After the weekend I headed back to Saladillo. I rode into Buenos Aires with Miguel, where he took a short stop at the office of their friend Geraldo Cerra (? I'm not exactly sure of the name and spelling) near San Isidro. Three farms, Estancias, are collaborating on an Endurance event to be held in Miramar (on the coast, south of Pinamar where the PAC was held). Miguel's farm Haras San Andres Del Moro, Claudia Quentin's farm Haras Las Cortaderas (Estanar Endurance) and Geraldo's farm (Haras Cal Ramon ... I believe) - all breeders of top Arabian horses, with horses excelling in Endurance competition. Geraldo is the current owner of the Arabian stallion Flaming Tigre, previously owned by Sh. Mohamad bin Rashid al Maktoum, now the stallion is back in Argentina with Geraldo. Flaming Tigre had been introduced as a stud at Haras Cal Ramon in the late 90's with promotional breeding available, then shipped to Florida. Miguel had bred a few mares to him before he left - Moro Tigre is one of the offspring. Flaming Tigre's offspring did well on the track (though Miguel said they always held back just a little so were not consistent winners), but they seem to be excelling at Endurance - (Kanavy's mare Flash Flame is out of Flaming Tigre).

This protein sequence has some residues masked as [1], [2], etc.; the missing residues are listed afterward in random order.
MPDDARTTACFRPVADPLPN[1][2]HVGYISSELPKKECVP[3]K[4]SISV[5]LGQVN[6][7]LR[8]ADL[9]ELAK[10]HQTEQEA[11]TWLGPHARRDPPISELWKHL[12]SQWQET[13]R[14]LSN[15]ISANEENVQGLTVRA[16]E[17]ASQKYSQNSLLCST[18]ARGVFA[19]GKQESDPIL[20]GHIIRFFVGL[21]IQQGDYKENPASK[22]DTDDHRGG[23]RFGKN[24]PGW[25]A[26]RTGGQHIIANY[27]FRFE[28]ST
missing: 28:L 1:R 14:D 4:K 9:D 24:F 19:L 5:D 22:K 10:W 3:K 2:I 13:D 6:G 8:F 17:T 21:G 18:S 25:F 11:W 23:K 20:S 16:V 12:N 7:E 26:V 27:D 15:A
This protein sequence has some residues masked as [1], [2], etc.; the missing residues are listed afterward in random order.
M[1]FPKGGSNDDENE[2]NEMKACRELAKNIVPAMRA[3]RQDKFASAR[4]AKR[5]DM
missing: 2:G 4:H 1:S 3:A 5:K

So the three breeders are collaborating on a new Endurance event, scheduled for the first weekend in February. Sh. Mohamed (Emirates Endurance) is sponsoring the ride, a first for Argentina to have Emirates sponsorship, a big deal, and they're pretty excited about it. Should be lovely too along the coastal forests. That part of the Atlantic is rougher, and the beaches are not as perfect for riding as Pinamar, so there won't be much of the course right along the water, but nice pine forests and fields, and the cool atlantic breeze should moderate the mid-summer heat. Wish I could be there!